en·nui (ŏn-wē, ŏnwē)
Listlessness and dissatisfaction resulting from lack of interest; boredom: "The servants relieved their ennui with gambling and gossip about their masters" (John Barth).
[French, from Old French enui, from ennuyer, to annoy, bore; see ANNOY.]
Word History: Both annoy and ennui originate from the same Latin phrase. When the Romans wanted to say that they hated something, they used an idiom whose wording may seem a little unexpected for speakers of English: mihi in odiō est, which literally means "to me in a condition of dislike or hatred it is." Translated more idiomatically, the expression just means "I hate or dislike." The words in odiō ("in hatred") in this idiom gave rise to the Vulgar Latin verb *inodiāre, "to be hateful or a source of trouble to, annoy," the source of the Old French verb ennuyer or anoier, "to trouble, annoy, bore." This verb was borrowed into Middle English by around 1275 as anoien, our annoy. The Old French verb anoier also gave rise to a noun, variously spelled enui and annui, meaning "chagrin, sadness." The Modern French form of this noun, ennui, came to mean "boredom, lassitude," and it was with this sense that the word was borrowed into English in the 1700s.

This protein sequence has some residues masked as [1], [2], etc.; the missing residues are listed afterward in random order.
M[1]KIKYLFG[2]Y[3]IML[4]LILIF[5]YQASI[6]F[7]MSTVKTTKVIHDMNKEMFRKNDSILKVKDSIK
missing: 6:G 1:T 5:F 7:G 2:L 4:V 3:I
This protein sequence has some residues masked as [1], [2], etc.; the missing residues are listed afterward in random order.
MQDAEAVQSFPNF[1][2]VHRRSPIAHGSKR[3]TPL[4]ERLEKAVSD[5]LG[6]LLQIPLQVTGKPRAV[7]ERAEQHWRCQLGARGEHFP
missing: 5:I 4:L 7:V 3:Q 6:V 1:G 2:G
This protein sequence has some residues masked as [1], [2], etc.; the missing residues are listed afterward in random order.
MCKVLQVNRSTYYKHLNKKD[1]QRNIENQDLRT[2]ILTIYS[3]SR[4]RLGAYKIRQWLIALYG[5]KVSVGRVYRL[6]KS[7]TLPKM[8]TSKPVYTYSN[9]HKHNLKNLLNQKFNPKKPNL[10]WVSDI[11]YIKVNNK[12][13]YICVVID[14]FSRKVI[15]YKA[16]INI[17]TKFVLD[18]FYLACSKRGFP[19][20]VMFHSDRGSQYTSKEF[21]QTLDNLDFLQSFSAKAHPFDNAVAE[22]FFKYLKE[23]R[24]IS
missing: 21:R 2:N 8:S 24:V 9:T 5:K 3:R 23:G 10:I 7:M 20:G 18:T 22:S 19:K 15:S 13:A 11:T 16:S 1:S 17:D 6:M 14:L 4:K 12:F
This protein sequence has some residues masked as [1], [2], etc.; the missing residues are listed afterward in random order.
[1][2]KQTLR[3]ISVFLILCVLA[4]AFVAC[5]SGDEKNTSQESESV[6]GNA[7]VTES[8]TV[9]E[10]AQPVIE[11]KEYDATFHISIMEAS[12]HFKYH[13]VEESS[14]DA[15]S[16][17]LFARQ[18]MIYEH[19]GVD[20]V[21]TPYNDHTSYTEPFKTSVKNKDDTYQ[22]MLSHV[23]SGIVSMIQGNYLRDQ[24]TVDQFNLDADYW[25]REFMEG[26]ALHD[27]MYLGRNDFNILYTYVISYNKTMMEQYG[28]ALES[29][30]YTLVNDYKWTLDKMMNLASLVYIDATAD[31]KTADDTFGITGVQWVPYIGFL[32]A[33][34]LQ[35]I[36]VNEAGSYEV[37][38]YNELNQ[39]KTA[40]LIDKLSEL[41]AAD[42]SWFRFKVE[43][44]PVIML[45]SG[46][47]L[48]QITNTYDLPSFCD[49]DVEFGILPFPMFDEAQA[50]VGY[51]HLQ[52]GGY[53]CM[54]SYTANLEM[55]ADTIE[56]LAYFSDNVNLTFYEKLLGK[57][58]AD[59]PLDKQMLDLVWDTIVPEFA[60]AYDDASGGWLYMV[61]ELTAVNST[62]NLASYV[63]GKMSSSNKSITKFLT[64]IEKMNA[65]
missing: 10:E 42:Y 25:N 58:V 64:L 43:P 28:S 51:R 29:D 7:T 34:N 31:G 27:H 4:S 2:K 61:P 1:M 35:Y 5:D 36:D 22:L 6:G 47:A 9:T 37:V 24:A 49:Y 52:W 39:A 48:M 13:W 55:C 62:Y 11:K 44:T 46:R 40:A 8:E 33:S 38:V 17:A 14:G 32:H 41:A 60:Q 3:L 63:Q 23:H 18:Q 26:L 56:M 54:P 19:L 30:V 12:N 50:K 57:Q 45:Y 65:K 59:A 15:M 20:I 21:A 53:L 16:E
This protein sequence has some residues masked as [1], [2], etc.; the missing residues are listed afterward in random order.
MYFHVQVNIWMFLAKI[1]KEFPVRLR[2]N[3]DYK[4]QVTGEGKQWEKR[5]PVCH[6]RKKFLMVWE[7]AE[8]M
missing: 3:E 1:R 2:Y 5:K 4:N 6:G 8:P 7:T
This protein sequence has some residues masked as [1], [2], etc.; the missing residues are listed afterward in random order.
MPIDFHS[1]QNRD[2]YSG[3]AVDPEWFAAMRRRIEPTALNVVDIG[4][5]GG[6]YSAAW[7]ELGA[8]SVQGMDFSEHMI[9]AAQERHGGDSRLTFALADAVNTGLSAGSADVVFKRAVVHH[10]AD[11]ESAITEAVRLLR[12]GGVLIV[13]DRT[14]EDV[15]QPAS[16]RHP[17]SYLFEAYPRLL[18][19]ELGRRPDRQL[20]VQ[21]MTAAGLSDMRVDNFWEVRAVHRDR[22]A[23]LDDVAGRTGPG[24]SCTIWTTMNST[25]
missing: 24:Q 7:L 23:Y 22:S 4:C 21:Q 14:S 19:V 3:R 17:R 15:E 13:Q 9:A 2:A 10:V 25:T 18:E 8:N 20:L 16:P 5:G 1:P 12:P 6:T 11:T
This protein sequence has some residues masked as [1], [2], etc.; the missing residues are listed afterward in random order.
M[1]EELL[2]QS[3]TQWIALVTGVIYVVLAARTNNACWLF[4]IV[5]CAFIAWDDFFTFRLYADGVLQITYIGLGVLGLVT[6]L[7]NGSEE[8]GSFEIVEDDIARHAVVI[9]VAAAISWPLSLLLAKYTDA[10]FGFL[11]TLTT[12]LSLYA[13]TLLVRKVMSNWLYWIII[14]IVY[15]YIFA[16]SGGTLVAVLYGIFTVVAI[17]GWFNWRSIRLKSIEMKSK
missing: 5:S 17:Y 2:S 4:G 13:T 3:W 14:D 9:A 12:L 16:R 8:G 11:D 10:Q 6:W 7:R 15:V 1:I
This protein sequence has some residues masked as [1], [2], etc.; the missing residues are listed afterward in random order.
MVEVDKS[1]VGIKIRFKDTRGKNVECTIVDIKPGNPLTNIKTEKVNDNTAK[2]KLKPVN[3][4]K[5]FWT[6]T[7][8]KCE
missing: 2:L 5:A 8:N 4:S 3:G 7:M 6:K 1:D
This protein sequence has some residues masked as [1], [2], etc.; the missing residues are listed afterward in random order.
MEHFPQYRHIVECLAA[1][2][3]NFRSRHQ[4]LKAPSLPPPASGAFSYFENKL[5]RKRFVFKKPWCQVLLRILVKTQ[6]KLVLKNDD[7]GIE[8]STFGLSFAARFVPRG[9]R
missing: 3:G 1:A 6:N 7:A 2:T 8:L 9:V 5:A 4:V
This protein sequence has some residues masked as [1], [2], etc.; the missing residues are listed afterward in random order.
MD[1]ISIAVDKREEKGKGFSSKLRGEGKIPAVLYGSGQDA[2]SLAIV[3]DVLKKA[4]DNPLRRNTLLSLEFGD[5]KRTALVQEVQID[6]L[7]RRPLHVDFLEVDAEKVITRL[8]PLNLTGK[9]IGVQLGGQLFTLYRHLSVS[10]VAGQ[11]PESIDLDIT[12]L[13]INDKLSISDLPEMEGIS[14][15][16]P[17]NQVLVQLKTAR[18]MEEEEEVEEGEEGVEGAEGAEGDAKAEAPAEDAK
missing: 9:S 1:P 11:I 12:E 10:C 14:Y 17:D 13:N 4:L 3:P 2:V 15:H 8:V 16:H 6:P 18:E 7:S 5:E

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Indo-European & Semitic Roots Appendices
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